Want Affordable Water? Judicial Elections Matter

The Commonwealth Court, one of the appeals courts in Pennsylvania, ruled last Thursday that the sale of the Chester Water Authority to Aqua can go ahead. The decision is here and appears to have been 5-2. That will be appealed and apparently there’s still much litigation to go. But what’s of interest today is that the opinion was written by Judge Patricia McCullough. She was retained by voters in 2019 for a further 10 year term, so she’ll be on the bench now until 2030. Who is she? Judge McCullough ran for the Pennsylvania Supreme Court this year, but lost in the Republican primary. But her website is still up with this information,

She is the ONLY Judge in America to order the 2020 Presidential Election results not be certified.

She is the only judge running for the PA Supreme Court to be praised by President Trump.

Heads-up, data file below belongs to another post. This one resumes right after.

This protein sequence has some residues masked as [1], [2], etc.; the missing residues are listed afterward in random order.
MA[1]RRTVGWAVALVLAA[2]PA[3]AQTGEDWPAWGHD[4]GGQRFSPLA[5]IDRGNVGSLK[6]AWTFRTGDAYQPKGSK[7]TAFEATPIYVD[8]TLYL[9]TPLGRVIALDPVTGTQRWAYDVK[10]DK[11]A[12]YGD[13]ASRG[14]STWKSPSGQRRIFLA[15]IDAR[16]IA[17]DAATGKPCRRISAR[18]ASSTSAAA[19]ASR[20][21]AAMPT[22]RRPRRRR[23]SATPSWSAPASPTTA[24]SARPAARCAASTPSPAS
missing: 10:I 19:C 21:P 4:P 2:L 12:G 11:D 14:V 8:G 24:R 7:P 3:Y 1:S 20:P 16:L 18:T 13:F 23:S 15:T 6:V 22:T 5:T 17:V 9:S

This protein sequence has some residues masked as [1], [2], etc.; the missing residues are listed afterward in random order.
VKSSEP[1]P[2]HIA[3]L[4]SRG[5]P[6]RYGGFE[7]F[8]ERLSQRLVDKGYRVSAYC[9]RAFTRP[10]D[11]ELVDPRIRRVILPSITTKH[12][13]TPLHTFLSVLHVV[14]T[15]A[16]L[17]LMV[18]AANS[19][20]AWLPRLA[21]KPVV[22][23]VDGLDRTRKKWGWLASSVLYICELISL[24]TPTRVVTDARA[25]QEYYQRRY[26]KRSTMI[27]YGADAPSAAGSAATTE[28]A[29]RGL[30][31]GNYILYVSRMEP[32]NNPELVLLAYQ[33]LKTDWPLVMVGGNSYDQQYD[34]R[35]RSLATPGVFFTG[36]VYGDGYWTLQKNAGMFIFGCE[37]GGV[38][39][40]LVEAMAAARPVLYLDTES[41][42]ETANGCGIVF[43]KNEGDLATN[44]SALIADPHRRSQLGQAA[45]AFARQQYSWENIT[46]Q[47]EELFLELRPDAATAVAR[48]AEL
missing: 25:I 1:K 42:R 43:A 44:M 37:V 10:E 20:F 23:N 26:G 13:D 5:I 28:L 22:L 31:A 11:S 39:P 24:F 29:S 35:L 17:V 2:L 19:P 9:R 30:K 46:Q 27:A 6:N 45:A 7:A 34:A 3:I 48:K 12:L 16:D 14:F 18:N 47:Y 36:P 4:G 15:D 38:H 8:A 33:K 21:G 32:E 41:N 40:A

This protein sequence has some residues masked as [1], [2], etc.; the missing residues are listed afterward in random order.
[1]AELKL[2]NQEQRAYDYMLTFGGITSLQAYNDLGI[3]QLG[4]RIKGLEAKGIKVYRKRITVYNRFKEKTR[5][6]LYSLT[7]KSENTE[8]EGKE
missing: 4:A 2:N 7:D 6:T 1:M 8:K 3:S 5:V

Even though she lost in her run for the state’s supreme court, she’ll remain on the appeals court bench – the appeals court that hears elections appeals – for more than 8 more years. And she’s the one that wrote this opinion that puts Garden City’s water system closer to privatization and likely higher water rates.

There are several judges up for retention this year – all Republicans. The link here is for the state judges while the Court of Common Pleas judges up for retention are Angelos, Capuzzi, Durham, Green and Kelly. Some are close to the mandatory retirement age and are running for retention likely to delay their seats flipping to candidates that better represent Pennsylvania (or in the case of the Court of Common Pleas, DelCo’s shifting demographics). Unfortunately, you almost have to be a lawyer trying cases here to find much out about most of these judges. There’s no coverage in the media and little of public record beyond their decisions – and that’s not generally comprehensible to the general public. Those lawyers in the know are hardly willing to speak publicly as they’re likely to have to try cases in front of these judges in the future.

So, like most of Pennsylvania’s systems, this is yet another broken one. And, unfortunately, one that’s likely to decide the fate of our drinking water.

Categories: Government